International Association of Athletics Federations President Lamine Diack had remarked that Turkey needs to “clean their house”, while the issue an issue in defeat of Istanbul to Tokyo in the race to host the 2020 Olympic and Paralympic Games.

Erdener, also the President of World Archery, now says the announcement underlines the huge progress that has been made. He remarked his Minister immediately arranged an important money transfer, directly to WADA, showing our strong support for a zero tolerance policy and added now the National Olympic Committee and Ministry of Youth and Sport has a strong zero-tolerance policy in Turkey. Speaking ahead of the final day of the Archery World Cup Finals here on the shores of Lake Geneva, Erdener said we as a result of this have had very strong improvements in our anti-doping policies, particularly in the last two years, and now we have very limited cases in Turkey. Erdener went on to add that our Government immediately contributed important money for the new anti-doping fund, for supporting anti-doping projects, and this is a further important signal.

International Olympic Committee (IOC) President Thomas Bach called on international governments last December to match the pledge of IOC to invest $10 million (£6 million/€8 million) to fund innovative, athlete-centered anti-doping research, including new techniques to detect banned substances.

Recently, China announced a contribution of $1 million (£610,000/€770,000) while it was indicated by the United States that it will make $6 million (£3.5 million/€4.5 million) available over the next three years, via the Partnership for Clean Competition.

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Thursday 26, Dec 2013

  Track Champion Alptekin Cleared After Doping Probe

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Track Champion Alptekin Cleared After Doping Probe

Olympic champion Asli Cakir Alptekin has been cleared of doping violations by the Turkish Athletics Federation following an investigation. It was announced by the federations that it didn’t found any violation of doping rules by last year’s 1,500-meter gold medalist.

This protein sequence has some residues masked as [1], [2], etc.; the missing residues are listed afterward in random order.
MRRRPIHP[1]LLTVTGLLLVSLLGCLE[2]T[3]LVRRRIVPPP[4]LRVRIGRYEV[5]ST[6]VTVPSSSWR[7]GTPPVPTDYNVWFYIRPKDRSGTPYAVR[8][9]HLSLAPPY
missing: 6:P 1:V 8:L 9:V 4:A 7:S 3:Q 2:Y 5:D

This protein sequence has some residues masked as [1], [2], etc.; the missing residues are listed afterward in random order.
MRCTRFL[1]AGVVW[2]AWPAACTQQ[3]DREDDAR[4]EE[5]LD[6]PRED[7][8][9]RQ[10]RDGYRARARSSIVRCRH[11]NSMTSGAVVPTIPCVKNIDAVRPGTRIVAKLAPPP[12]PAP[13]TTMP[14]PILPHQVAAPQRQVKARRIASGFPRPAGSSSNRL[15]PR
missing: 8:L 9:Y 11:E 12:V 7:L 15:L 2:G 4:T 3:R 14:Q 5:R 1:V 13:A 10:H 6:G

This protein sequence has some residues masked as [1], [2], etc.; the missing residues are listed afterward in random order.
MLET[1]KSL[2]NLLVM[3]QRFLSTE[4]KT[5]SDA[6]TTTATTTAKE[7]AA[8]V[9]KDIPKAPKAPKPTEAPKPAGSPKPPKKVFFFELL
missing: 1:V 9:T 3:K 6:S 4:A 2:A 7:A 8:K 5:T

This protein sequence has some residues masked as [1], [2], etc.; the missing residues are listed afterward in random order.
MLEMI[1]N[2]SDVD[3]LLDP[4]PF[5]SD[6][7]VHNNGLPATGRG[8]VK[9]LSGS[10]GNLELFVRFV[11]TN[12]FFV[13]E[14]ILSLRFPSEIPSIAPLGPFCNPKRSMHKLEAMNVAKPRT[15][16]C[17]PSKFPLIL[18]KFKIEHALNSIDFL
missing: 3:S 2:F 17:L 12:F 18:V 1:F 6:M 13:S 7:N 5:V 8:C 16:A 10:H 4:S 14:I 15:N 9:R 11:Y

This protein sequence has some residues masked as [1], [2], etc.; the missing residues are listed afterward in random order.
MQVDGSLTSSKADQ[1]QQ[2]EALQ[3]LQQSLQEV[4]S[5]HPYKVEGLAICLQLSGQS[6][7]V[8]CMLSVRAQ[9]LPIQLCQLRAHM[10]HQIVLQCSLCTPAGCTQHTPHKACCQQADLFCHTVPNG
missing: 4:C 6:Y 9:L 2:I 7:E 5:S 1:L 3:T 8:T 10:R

A statement from the disciplinary commission on the Turkish federation’s website revealed that it has been decided that there is no grounds for national sporting sanctions against Asli Cakir Alptekin as she did not violate any anti-doping rules and the disciplinary measures imposed on the athlete have been lifted.

The IAAF made a request for the probe early this year after abnormal blood values in Alptekin’s biological profile were found. The IAAF can now appeal the ruling to the Court of Arbitration for Sport. It said the IAAF will review the decision upon receipt and decide whether or not it should be appealed to CAS (the Court of Arbitration for Sport) as per IAAF rules.

Alptekin won the gold medal in the 1500 m at the 2011 Summer Universiade and then won the bronze medal in the 1500 m event at the 2012 World Indoor Championships held in Istanbul. The Turkish female middle distance runner is coached by her husband, runner Ihsan Alptekin. She was banned in 2004 for two years.

One of Turkey’s most decorated athletes, Alptekin was facing a life ban and it was previously confirmed by the IAAF that Alptekin will be stripped of her Olympic title, with compatriot Gamze Bulut being upgraded to the gold if the Turkish athlete was found guilty. Suspicions about the athletes were raised a few weeks before the London Games when Alptekin won a 1500m race at the Paris Diamond League meeting in a barely credible time of 3min 56.62sec. British athlete Lisa Dobriskey minutes after the Olympic final said she will probably get into trouble for saying this but she doesn’t think she is playing on a level playing field. Dobriskey said it was horrible to see that athlete do a lap of honor and prance around with her country’s flag and she hadn’t planned to speak out but she was asked how she felt about a former drugs cheat winning Olympic gold.

Her compatriot and European 110m hurdles champion Nevin Yanit was not as lucky and was given a ban of two years in August this year. The Turkish female sprinter specializing in high hurdling and is a two time European champion in the 100m hurdles, and current European indoor champion in the 60m hurdles. The two-time European 100 meters hurdles champion tested positive for a banned substance during a meeting in Dusseldorf on February 8 this year. In July, the IAAF remarked it is aware of media speculation surrounding the recent anti-doping control tests, in and out of competition, of a number of Turkish athletes. It added the IAAF with the national anti-doping agency following concerns highlighted by abnormal biological passport values intensified the testing program in Turkey, the results of which remain ongoing in accordance with IAAF Rules.